Generally, a shorter rope is considered most suitable for more advanced jumpers but this can also be down to personal preference as there are highly advanced jumpers who simply prefer a longer rope. All efforts should be made to use a shorter rope over time and if your technique allows, you should shorten your rope further.  

As a beginner, starting off with a rope with enough room for error is the way to go in order to acclimatise to the new skill but consider progressive shortening in order to improve your efficiency and technique over time. We see a good starting point of rope length being around height plus 3ft, see more below. 

To check the size you need:

Stand on your rope at the centre and see where you would like the handles to come up to on your body (see video illustration below),

A good gauge is:

Beginners - bottom of handles end at chest height (this should leave the rope length between the handles at around your height plus 3ft)

Intermediates - bottom of handles end at waist height (this should leave the rope length in between the handles at around your height plus 2ft)

Advanced - bottom of handles end at hip height (rope length between the handles at around your height plus 1ft - only used by very few jumpers and more for the application of efficient speed steps and competition)

As mentioned above, your objectives and the jump rope style being performed will also dictate the optimal rope length for you. When changing length, make small changes rather than big jumps as this will help with progression.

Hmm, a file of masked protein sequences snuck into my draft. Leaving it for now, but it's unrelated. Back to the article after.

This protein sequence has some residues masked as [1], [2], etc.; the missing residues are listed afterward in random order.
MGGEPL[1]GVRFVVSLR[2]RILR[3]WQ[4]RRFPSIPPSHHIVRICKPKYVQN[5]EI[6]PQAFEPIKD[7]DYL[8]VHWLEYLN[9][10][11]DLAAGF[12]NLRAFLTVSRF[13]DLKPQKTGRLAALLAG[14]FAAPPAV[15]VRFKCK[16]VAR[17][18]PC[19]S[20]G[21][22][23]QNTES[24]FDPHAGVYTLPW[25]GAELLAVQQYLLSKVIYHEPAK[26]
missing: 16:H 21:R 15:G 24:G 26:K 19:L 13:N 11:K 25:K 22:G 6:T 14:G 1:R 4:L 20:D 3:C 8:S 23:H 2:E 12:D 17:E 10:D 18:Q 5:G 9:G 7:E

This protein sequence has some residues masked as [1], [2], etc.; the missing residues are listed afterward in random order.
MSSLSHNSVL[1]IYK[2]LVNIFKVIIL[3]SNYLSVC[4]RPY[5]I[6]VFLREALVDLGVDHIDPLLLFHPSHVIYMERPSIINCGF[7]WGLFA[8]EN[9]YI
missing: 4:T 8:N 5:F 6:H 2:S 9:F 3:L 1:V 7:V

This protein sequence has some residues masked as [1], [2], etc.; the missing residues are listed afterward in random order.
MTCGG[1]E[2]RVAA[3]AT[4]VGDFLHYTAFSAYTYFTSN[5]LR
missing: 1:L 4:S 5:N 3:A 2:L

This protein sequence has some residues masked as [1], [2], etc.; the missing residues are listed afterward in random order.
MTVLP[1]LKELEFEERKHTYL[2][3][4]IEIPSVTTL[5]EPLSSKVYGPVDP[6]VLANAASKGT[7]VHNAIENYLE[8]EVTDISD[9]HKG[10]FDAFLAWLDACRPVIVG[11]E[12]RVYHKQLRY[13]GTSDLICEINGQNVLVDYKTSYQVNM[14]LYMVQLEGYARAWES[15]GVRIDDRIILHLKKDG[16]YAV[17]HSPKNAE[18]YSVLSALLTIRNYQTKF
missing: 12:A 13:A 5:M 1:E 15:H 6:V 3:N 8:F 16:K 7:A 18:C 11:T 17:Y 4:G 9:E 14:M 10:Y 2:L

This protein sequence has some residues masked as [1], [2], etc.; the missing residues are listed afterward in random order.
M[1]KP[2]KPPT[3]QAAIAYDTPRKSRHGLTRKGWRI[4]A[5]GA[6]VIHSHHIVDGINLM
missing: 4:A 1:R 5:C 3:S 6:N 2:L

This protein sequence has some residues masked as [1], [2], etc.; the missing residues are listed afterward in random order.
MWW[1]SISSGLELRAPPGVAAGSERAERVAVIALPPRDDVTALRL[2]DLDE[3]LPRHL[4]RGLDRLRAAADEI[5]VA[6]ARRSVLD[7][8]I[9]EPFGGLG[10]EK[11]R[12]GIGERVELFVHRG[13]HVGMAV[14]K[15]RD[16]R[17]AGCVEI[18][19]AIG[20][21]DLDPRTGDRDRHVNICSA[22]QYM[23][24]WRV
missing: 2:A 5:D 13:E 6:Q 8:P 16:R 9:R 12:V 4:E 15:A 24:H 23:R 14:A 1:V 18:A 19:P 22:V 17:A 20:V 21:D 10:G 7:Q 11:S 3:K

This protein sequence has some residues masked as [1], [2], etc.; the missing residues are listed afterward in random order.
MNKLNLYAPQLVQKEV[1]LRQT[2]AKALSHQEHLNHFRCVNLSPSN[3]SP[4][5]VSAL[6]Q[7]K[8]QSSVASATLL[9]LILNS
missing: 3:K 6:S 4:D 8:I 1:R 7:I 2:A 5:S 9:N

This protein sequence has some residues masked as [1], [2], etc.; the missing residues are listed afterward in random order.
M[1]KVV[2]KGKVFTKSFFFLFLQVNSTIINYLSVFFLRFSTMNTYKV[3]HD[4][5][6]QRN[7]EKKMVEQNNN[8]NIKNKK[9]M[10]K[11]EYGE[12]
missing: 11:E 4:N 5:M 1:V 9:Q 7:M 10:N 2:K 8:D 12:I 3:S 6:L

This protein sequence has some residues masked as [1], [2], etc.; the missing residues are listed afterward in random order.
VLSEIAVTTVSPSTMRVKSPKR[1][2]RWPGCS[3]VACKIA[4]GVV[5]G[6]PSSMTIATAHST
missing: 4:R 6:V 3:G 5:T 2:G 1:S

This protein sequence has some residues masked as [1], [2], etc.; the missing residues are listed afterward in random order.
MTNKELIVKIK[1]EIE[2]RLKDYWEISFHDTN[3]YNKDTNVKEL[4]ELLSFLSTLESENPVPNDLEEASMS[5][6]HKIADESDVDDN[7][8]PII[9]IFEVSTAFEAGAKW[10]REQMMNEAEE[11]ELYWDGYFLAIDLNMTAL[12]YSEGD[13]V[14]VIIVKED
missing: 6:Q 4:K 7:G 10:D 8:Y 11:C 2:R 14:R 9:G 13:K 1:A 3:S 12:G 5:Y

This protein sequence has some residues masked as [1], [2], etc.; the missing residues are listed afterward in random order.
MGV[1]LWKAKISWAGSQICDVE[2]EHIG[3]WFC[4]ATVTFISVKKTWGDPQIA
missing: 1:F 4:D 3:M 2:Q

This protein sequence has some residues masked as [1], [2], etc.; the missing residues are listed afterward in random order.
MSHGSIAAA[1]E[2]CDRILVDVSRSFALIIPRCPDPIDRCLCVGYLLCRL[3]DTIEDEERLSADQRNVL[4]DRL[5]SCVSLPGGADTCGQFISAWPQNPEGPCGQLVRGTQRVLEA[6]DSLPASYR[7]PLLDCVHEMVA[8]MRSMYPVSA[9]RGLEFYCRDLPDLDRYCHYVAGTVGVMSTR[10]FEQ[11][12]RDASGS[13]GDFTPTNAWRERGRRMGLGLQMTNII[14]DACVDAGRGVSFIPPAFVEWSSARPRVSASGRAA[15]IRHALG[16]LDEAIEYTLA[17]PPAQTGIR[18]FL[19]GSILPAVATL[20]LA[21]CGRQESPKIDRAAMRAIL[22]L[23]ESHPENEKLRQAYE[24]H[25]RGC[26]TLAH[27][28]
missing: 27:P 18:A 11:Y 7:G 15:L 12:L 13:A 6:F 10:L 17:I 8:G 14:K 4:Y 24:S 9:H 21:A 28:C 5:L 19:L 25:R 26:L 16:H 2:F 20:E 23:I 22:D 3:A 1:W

For most applications in freestyle jumping, having a middle ground between efficiency and room for error is most common. Most freestyle jumpers with some experience will be at around the height plus 2ft mark allowing the performance of wide variety of skill types including wraps, double unders and releases without too much excess rope. 

In addition, with time and as you jump more consistently, you will likely have more than one rope where one of ropes is very strict on length so you can perform certain skills efficiently and at speed. Whilst the 2nd rope may have 3-5 inches extra length which you can use for training new skills that you are less proficient at. Having a main rope and training rope is something which regular freestyle jumpers tend to obtain in the course of their jump rope journey. 

Note - if you want to go faster and do faster mic releases, then shorter ropes will help with this!

Once you are happy with your length, you can remove the excess beads or cut your PVC rope to the size you need. 

How to resize your rope once you’ve measured 

Now you know how long you need/want your rope it’s time to resize. 

Beaded and PVC ropes have slightly different methods. You can also check out our resizing videos for each style below 



Pull the cord from the top of the handle

Pull the cord from the top of the handle

Untie the knot

Unclip the plastic snap clasp 

Remove the washer

Pull the cord through until you reach desired rope length based on measuring

Remove the handle

Reclip the plastic snap clasp to secure in place

Remove the excess beads (you can keep these as replacements if needed!)

Cut excess cord once you are comfortable with the length

Replace the handle

Thread the washer back on

Retie a knot above the washer 

Cut excess cord once you are comfortable with the length


Note - any frayed polyester cord after cutting can be tidied up and sealed using the flame from a lighter or match to carefully neaten and give a clean finish. This will also prevent knots from coming loose.